Skitch is a seperate app by Evernote. This allows you to take screenshots, annotate them quickly, and upload to Evernote. See this video that I created for a tip on using Skitch in research.
On the Mac you can use the print dialog screen to send a file directly to Evernote. It appears to me that the Mac App Store version of Evernote and the direct download from their site is slightly different. This is the result of some of Apple’s limitations it puts on developers in order to create a completely safe environment for downloading programs. Unfortunately, many times this does not allow handy features such as “Print to Evernote.”
If you download Evernote directly from their website you will have the “Print to Evernote” feature. This will allow you to send any printable file to Evernote in the form of a searchable PDF.
There are numerous third party apps that integrate with Evernote. Integration ranges from just creating a new note to being able to specify notebooks, note titles, tags, and more. Below are some of my most used third party apps.
Byword is a fantastic distraction free text editor. I prefer to write most of my documents in Markdown. At its core it is very simplified HTML. Now that might sound scary but it is really easy to get the hang of. I find it easier and quicker to write in than using an app like Microsoft Word. With apps like Byword it includes simple keyboard shortcuts for most of your formatting.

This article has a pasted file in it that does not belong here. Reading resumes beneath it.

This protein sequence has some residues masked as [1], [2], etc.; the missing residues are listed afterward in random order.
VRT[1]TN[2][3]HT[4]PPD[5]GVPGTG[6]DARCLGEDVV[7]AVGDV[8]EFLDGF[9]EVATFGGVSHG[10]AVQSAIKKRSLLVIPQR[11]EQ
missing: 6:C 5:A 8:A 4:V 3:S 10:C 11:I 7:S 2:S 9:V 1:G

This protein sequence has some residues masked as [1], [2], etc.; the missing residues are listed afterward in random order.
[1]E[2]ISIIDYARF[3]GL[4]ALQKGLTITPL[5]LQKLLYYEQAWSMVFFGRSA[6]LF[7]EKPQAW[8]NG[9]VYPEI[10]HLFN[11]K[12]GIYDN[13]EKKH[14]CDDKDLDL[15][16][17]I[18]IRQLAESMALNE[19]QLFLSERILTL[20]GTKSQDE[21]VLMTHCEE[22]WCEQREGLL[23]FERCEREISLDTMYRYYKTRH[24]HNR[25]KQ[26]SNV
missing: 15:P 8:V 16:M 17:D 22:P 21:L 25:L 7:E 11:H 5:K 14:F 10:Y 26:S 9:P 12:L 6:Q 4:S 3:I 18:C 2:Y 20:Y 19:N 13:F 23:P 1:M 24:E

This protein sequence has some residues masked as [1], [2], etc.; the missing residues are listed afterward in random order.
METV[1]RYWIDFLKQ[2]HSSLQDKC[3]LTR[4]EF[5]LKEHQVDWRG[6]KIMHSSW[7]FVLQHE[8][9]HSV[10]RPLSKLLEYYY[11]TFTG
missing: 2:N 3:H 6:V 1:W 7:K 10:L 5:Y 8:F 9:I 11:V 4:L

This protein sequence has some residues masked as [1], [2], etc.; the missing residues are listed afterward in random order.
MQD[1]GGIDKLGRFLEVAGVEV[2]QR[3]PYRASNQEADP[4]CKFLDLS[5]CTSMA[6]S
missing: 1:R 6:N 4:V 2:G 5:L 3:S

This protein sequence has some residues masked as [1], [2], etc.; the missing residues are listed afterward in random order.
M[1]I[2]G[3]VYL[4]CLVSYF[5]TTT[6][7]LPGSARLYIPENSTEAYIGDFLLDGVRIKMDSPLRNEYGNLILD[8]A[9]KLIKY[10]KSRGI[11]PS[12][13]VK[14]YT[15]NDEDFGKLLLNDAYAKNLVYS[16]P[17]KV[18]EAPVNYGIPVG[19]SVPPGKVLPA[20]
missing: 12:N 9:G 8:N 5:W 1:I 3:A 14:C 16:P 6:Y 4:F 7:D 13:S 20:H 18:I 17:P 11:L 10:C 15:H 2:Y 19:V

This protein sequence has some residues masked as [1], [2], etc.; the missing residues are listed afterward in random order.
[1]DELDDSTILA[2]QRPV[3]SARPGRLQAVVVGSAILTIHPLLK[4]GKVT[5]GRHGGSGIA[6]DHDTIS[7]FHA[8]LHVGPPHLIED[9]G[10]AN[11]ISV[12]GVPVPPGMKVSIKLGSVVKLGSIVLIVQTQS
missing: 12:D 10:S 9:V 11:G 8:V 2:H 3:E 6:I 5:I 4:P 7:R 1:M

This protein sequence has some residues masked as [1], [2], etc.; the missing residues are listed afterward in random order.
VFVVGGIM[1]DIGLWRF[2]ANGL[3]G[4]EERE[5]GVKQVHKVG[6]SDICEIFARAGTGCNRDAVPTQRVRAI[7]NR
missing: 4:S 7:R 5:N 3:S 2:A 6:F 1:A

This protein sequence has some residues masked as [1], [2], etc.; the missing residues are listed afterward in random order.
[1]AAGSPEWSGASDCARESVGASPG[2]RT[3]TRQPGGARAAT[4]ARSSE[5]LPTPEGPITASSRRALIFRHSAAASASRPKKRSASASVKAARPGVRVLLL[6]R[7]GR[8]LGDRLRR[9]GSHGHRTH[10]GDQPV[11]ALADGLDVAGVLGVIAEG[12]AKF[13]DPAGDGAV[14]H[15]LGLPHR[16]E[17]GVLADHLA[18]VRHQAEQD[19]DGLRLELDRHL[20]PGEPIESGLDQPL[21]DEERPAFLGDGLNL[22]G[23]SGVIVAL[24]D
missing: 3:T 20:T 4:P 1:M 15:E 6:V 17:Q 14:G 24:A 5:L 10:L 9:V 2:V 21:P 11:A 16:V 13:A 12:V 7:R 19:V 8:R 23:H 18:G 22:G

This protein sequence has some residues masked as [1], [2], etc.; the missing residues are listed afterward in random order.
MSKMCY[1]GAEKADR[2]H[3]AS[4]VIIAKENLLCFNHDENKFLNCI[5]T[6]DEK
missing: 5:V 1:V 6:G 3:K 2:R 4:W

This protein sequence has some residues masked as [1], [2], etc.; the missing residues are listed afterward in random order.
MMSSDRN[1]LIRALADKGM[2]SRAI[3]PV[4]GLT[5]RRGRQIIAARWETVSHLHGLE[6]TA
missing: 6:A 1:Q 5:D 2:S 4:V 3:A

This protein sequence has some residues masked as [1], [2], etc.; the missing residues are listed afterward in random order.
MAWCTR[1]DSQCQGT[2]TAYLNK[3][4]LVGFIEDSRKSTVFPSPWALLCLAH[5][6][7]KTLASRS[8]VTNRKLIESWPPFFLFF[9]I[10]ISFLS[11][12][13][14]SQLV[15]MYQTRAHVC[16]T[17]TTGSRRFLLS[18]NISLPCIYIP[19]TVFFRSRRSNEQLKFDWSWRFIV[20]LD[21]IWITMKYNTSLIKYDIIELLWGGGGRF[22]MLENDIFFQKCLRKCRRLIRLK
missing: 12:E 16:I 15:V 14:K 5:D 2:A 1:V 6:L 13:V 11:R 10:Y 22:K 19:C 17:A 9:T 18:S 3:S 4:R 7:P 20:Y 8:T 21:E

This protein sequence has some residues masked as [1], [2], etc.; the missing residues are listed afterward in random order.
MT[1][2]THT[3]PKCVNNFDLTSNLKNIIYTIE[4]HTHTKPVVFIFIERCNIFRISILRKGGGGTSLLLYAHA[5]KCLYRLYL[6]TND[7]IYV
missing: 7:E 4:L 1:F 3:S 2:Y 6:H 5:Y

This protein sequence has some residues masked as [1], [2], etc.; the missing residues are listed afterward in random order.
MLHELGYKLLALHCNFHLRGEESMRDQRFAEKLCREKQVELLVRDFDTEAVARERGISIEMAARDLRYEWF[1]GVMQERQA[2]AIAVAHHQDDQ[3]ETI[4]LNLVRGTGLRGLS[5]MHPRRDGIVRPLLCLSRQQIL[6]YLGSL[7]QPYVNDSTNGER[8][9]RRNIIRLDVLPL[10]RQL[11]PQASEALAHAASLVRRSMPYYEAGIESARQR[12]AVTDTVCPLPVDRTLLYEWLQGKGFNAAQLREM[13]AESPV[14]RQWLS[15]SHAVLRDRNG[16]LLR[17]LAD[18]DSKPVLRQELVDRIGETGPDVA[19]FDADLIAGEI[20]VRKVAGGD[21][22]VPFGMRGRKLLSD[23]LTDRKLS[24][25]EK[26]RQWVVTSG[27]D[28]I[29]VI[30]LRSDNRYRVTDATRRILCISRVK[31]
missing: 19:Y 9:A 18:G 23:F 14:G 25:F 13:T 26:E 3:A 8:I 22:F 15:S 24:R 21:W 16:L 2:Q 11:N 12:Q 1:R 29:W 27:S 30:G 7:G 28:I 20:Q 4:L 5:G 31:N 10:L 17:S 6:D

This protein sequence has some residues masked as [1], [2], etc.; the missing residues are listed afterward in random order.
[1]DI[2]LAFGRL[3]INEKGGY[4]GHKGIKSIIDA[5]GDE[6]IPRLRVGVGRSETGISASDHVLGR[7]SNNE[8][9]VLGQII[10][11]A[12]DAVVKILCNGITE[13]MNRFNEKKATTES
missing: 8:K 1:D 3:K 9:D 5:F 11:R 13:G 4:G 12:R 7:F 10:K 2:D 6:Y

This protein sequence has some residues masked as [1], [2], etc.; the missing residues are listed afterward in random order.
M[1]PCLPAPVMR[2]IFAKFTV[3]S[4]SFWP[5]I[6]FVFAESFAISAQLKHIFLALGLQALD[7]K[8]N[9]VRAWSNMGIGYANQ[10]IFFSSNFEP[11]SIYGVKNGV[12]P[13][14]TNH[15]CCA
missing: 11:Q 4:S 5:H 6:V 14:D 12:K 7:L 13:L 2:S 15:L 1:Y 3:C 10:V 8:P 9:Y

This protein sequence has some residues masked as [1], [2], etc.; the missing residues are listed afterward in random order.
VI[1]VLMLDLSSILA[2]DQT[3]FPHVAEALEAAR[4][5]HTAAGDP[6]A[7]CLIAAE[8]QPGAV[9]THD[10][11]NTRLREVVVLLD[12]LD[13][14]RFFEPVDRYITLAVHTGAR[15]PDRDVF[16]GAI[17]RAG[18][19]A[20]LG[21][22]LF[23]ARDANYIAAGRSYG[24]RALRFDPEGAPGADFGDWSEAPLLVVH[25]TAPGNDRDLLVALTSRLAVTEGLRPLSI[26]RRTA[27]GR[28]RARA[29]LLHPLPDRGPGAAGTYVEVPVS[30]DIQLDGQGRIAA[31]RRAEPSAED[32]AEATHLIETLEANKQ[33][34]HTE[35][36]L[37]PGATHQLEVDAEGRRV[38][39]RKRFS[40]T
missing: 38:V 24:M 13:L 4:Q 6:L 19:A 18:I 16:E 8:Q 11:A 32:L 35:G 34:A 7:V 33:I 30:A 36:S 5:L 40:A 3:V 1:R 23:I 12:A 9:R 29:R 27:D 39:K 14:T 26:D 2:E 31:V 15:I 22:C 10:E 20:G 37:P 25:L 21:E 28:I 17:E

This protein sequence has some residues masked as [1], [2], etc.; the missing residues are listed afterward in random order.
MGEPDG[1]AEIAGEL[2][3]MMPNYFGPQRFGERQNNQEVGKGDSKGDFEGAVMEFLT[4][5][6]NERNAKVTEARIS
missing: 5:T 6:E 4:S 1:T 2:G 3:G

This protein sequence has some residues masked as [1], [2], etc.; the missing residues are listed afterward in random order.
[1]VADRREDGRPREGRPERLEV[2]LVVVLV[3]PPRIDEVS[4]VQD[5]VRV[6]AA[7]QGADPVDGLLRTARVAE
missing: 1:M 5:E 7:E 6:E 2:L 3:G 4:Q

After writing your document Byword has a export option that allows you to format and send your document to Evernote.
PopClip is a neat little app that brings up options with you highlight text with your mouse. One of their features allows you to highlight any text and send it directly to Evernote.
Drafts is a great little app for your iOS device. It basically allows you to start writing anything and send to a variety of apps and services. For example, let’s say that I am going to send an email to a friend. I open up the email app and begin my message but before I am finished I think it might be better sent as a text message. I would have to copy and paste the text, close the app, open the text messaging app, and send. With Drafts you start your text in one central location and then send it elsewhere after writing. This allows you to always start any text based input in one location. It integrates with a variety of apps such as Messages, Mail, Evernote, Dropbox, Facebook, Twitter, DayOne, and much more. Check out this LifeHacker article for a more complete overview.
See the video below on how I quickly add book, article, and audio recommendations to one running note in Evernote.
Update: In the previous video that was posted I mentioned that you need to create the note in Evernote first before prepending or appending text but this is incorrect. Drafts will automatically create a new note and then append or prepend subsequent entries. This actually makes the workflow more streamlined and less prone to error due to mislabeling the note. Thanks Greg for reaching out with that correction!
The current video below is the updated video that shows the more streamlined workflow.
Well, there you have it. I hope this post was helpful in giving you some ideas on how to get your stuff into Evernote.